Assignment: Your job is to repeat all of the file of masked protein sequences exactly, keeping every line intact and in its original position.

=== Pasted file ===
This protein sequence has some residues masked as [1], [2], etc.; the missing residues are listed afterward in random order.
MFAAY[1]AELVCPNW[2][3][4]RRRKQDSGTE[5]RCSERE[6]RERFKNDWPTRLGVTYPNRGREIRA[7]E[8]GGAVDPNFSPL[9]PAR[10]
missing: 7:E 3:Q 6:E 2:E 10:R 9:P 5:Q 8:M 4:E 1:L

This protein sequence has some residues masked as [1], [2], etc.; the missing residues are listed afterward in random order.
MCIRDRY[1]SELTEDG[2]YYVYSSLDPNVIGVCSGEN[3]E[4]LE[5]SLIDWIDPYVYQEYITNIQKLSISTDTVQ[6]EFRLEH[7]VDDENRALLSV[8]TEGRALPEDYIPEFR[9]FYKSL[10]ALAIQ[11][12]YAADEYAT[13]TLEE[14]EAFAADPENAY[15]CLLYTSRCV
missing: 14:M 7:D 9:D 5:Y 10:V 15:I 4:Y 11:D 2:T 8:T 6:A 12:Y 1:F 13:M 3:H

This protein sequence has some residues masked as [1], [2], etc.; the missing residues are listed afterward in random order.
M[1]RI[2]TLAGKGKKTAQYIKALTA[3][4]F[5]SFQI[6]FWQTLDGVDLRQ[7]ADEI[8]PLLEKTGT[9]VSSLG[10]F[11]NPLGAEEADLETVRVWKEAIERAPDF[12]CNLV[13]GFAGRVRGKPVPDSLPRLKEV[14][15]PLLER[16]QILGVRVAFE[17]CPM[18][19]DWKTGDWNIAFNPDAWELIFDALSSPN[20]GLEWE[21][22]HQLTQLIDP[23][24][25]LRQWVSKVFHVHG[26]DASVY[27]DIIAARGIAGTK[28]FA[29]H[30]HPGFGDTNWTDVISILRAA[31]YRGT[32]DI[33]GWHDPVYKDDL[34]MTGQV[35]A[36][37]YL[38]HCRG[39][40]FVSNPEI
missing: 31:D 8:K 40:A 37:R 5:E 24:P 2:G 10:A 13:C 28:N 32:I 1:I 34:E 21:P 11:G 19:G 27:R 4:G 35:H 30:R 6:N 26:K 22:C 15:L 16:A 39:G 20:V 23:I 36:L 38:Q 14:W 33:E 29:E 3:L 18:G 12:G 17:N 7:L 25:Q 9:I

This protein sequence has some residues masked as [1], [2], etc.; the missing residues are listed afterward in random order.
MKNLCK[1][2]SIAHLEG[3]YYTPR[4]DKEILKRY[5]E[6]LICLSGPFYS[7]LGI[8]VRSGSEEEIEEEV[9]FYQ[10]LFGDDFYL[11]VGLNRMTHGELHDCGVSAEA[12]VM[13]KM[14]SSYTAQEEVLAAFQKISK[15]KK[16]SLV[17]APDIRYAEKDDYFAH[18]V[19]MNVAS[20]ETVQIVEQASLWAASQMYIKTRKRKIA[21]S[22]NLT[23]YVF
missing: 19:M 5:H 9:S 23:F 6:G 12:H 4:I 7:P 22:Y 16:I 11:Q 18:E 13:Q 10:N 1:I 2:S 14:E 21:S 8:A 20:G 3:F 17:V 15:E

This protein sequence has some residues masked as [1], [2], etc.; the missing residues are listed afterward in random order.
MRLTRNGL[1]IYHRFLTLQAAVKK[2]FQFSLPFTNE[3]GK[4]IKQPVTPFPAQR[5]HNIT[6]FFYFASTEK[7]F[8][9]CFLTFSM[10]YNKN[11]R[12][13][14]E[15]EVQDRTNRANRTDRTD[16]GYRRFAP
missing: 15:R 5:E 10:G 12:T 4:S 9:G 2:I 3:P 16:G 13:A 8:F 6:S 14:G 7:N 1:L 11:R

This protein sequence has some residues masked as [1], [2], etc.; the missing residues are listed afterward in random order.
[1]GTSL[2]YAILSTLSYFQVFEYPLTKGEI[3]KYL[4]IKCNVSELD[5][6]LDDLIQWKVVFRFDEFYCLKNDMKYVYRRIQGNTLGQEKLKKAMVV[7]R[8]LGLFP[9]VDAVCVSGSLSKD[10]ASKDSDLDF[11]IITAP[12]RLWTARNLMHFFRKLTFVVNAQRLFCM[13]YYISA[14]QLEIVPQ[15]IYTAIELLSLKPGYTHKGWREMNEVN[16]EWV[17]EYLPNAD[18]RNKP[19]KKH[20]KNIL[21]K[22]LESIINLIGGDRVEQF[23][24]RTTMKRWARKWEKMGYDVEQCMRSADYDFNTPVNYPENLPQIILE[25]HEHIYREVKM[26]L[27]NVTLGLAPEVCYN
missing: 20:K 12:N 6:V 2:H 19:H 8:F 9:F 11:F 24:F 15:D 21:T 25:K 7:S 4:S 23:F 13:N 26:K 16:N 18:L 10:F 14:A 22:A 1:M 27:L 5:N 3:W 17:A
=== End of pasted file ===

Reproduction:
This protein sequence has some residues masked as [1], [2], etc.; the missing residues are listed afterward in random order.
MFAAY[1]AELVCPNW[2][3][4]RRRKQDSGTE[5]RCSERE[6]RERFKNDWPTRLGVTYPNRGREIRA[7]E[8]GGAVDPNFSPL[9]PAR[10]
missing: 7:E 3:Q 6:E 2:E 10:R 9:P 5:Q 8:M 4:E 1:L

This protein sequence has some residues masked as [1], [2], etc.; the missing residues are listed afterward in random order.
MCIRDRY[1]SELTEDG[2]YYVYSSLDPNVIGVCSGEN[3]E[4]LE[5]SLIDWIDPYVYQEYITNIQKLSISTDTVQ[6]EFRLEH[7]VDDENRALLSV[8]TEGRALPEDYIPEFR[9]FYKSL[10]ALAIQ[11][12]YAADEYAT[13]TLEE[14]EAFAADPENAY[15]CLLYTSRCV
missing: 14:M 7:D 9:D 5:Y 10:V 15:I 4:Y 11:D 2:T 8:T 6:A 12:Y 1:F 13:M 3:H

This protein sequence has some residues masked as [1], [2], etc.; the missing residues are listed afterward in random order.
M[1]RI[2]TLAGKGKKTAQYIKALTA[3][4]F[5]SFQI[6]FWQTLDGVDLRQ[7]ADEI[8]PLLEKTGT[9]VSSLG[10]F[11]NPLGAEEADLETVRVWKEAIERAPDF[12]CNLV[13]GFAGRVRGKPVPDSLPRLKEV[14][15]PLLER[16]QILGVRVAFE[17]CPM[18][19]DWKTGDWNIAFNPDAWELIFDALSSPN[20]GLEWE[21][22]HQLTQLIDP[23][24][25]LRQWVSKVFHVHG[26]DASVY[27]DIIAARGIAGTK[28]FA[29]H[30]HPGFGDTNWTDVISILRAA[31]YRGT[32]DI[33]GWHDPVYKDDL[34]MTGQV[35]A[36][37]YL[38]HCRG[39][40]FVSNPEI
missing: 31:D 8:K 40:A 37:R 5:E 24:P 2:G 10:A 13:C 28:N 32:I 1:I 34:E 21:P 11:G 19:G 27:R 4:G 35:H 30:R 6:N 26:K 22:C 15:L 16:A 39:G 20:V 23:I 36:L 38:Q 14:W 33:E 29:E 3:L 18:G 12:G 17:N 7:L 25:Q 9:I

This protein sequence has some residues masked as [1], [2], etc.; the missing residues are listed afterward in random order.
MKNLCK[1][2]SIAHLEG[3]YYTPR[4]DKEILKRY[5]E[6]LICLSGPFYS[7]LGI[8]VRSGSEEEIEEEV[9]FYQ[10]LFGDDFYL[11]VGLNRMTHGELHDCGVSAEA[12]VM[13]KM[14]SSYTAQEEVLAAFQKISK[15]KK[16]SLV[17]APDIRYAEKDDYFAH[18]V[19]MNVAS[20]ETVQIVEQASLWAASQMYIKTRKRKIA[21]S[22]NLT[23]YVF
missing: 19:M 5:H 9:S 23:F 6:G 12:H 4:I 7:P 22:Y 16:I 11:Q 18:E 13:Q 10:N 1:I 2:S 14:E 21:S 8:A 20:G 3:F 17:V 15:E

This protein sequence has some residues masked as [1], [2], etc.; the missing residues are listed afterward in random order.
MRLTRNGL[1]IYHRFLTLQAAVKK[2]FQFSLPFTNE[3]GK[4]IKQPVTPFPAQR[5]HNIT[6]FFYFASTEK[7]F[8][9]CFLTFSM[10]YNKN[11]R[12][13][14]E[15]EVQDRTNRANRTDRTD[16]GYRRFAP
missing: 15:R 5:E 10:G 12:T 4:S 9:G 2:I 3:P 16:G 13:A 8:F 6:S 14:G 7:N 1:L 11:R

This protein sequence has some residues masked as [1], [2], etc.; the missing residues are listed afterward in random order.
[1]GTSL[2]YAILSTLSYFQVFEYPLTKGEI[3]KYL[4]IKCNVSELD[5][6]LDDLIQWKVVFRFDEFYCLKNDMKYVYRRIQGNTLGQEKLKKAMVV[7]R[8]LGLFP[9]VDAVCVSGSLSKD[10]ASKDSDLDF[11]IITAP[12]RLWTARNLMHFFRKLTFVVNAQRLFCM[13]YYISA[14]QLEIVPQ[15]IYTAIELLSLKPGYTHKGWREMNEVN[16]EWV[17]EYLPNAD[18]RNKP[19]KKH[20]KNIL[21]K[22]LESIINLIGGDRVEQF[23][24]RTTMKRWARKWEKMGYDVEQCMRSADYDFNTPVNYPENLPQIILE[25]HEHIYREVKM[26]L[27]NVTLGLAPEVCYN
missing: 20:K 12:N 6:V 2:H 19:H 8:F 9:F 11:F 24:F 15:D 21:T 25:K 7:S 4:S 23:F 13:N 26:K 16:N 18:L 10:F 14:A 22:A 1:M 27:L 5:N 3:W 17:A